At the close of World War II, Allied prosecutors presented evidence that Japanese troops slaughtered about 200,000 noncombatants in their 1937 invasion of Nanking, which was China's capital then. The wholesale killing of Chinese men on the pretext that they were soldiers fleeing in civilian clothes became an orgy of looting, sexual violence and murder now known as the Rape of Nanking.

The survivors of the carnage -- one of the bloodiest massacres of modern times -- now face elimination from history. Last year, on the 70th anniversary of the rampage, Japanese filmmaker Satoru Mizushima produced a revisionist documentary denying the atrocities. According to Mizushima, whose project was supported by nationalist legislators, academics and broadcasters, "There is one indisputable fact: There was no massacre. We don't want our children to grow up thinking Japan is a barbarian country."

Luckily, accounts by Westerners who witnessed the city's siege recorded the true scope of the savagery, a story told in the powerful documentary "Nanking," directed by Bill Guttentag (an Oscar winner for the documentary short "Twin Towers") and Dan Sturman.

Through vintage newsreels, we see Nanking as it was before the invasion, a beautiful, parklike city where many Westerners lived and worked. Archival footage also shows Japanese bombs hitting the city to pave the way for the advancing army. Chinese who could afford to flee left, and foreign occupants were ordered to evacuate. Twenty-two Europeans and Americans courageously remained, unwilling to pursue their own safety while their Chinese friends and neighbors remained in peril. The group included Illinois missionary schoolteacher Minnie Vaturin, Chinese-born American physician Bob Wilson and conscience-stricken German businessman John Rabe, who has been called China's Oskar Schindler. They organized protection for as many as 200,000 Chinese in a two-square-mile "safe zone." The Westerners also filmed and smuggled out chilling footage of the slaughter, shown here alongside interviews with elderly Chinese survivors.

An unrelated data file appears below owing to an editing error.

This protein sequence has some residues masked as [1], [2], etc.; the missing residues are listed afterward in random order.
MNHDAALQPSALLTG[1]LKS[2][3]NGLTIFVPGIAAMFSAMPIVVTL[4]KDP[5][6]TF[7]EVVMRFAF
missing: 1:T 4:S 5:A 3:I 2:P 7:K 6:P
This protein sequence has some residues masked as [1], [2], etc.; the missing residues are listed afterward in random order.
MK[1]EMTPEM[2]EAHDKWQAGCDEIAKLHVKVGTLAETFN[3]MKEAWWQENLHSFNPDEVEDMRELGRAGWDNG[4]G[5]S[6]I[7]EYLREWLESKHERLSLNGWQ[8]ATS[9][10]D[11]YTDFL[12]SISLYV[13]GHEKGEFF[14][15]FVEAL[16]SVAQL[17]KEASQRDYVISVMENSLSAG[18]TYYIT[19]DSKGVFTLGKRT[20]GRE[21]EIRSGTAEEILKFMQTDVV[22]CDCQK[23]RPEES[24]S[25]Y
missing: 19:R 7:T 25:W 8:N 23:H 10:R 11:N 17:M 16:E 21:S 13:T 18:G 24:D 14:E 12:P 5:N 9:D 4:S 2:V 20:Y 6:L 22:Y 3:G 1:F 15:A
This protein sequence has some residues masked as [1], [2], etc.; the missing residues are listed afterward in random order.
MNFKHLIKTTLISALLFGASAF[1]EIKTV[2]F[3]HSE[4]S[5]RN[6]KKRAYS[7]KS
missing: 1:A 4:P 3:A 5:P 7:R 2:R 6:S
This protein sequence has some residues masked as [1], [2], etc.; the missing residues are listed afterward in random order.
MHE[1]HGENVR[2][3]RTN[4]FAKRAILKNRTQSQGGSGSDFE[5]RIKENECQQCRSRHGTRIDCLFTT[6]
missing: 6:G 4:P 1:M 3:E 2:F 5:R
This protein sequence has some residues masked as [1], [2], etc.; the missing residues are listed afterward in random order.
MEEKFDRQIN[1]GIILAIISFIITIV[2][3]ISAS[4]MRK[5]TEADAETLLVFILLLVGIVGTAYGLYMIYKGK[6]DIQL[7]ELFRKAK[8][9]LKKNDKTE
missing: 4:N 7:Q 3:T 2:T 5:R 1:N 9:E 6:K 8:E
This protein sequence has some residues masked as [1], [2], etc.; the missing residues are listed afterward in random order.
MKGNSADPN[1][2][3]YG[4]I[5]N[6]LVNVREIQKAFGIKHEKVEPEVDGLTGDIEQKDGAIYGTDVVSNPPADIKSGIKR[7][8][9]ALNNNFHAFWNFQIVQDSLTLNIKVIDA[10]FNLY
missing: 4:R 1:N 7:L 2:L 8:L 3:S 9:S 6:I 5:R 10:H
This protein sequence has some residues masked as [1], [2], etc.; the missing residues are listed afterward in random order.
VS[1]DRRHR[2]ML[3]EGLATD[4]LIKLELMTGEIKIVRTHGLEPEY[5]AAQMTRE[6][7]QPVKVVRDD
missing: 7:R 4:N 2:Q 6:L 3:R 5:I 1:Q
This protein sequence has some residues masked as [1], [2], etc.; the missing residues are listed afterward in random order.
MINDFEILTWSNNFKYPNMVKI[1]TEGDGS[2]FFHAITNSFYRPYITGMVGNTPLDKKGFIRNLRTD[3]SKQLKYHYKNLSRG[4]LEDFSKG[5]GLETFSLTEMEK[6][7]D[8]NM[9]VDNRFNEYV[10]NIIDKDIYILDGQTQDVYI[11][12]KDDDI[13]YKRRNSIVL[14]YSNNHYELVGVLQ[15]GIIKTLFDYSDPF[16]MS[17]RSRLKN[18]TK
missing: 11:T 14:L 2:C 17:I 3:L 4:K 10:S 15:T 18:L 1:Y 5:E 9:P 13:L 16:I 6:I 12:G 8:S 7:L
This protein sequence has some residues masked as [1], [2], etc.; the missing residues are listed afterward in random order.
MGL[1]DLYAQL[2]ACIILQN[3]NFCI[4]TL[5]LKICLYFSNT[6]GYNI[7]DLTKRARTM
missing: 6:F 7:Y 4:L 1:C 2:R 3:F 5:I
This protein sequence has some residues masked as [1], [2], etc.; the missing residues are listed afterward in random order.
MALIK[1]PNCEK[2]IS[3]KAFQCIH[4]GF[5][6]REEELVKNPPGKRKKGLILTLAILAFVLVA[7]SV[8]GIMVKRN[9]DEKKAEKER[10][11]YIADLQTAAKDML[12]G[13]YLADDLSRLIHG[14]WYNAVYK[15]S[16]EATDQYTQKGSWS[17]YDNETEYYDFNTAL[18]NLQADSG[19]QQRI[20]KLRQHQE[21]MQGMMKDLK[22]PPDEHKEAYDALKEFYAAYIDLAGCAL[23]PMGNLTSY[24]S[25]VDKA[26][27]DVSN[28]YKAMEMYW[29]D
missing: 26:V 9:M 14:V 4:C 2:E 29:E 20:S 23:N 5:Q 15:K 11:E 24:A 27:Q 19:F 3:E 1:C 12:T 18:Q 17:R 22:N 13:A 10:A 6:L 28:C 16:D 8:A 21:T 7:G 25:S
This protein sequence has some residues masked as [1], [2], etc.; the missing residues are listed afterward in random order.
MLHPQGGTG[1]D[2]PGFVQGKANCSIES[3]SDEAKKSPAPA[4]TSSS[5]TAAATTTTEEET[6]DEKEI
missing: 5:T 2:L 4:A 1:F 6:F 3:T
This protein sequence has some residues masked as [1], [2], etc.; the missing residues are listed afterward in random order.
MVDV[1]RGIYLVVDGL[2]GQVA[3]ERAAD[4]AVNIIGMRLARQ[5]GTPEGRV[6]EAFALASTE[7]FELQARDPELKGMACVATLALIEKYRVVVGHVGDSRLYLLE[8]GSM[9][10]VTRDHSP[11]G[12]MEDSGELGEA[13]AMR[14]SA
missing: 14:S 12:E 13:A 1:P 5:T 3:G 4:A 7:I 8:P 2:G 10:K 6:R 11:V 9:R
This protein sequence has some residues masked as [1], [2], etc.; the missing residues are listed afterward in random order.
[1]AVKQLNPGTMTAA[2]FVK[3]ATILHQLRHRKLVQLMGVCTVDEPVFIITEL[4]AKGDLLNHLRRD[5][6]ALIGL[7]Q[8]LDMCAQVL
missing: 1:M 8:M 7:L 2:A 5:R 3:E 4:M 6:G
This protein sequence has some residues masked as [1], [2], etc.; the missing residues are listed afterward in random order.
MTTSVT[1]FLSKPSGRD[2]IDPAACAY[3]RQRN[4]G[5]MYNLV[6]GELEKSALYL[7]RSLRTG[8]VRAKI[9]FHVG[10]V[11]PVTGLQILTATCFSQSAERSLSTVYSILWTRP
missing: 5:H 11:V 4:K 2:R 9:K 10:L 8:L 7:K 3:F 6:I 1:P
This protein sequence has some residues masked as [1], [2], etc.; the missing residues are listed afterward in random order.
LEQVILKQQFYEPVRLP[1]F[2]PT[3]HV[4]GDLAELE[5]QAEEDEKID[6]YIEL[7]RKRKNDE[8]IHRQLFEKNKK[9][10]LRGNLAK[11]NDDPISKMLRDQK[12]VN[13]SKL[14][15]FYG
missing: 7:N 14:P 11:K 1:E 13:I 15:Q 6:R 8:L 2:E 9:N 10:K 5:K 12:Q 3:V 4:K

Actors Woody Harrelson, Jürgen Prochnow, Stephen Dorff and Mariel Hemingway narrate from the journals and letters of those Western witnesses. The on-camera readings bring history to life as a standard voiceover could never do. Prochnow is a troublingly complex figure as Rabe, who takes a courageous stand against local atrocities while ignoring the true character of the Third Reich. In showing how Vaturin was haunted by the horrors she observed -- she saved thousands of lives, yet considered herself a failure -- Hemingway's performance conveys a vulnerable dimension of humility. She proves the adage that a hero is not someone who acts without fear, but in spite of it. "Nanking" is grim but ultimately uplifting, a reminder that even in dangerous times, brave individuals can hold the line against barbarism.

Colin Covert • 612-673-7186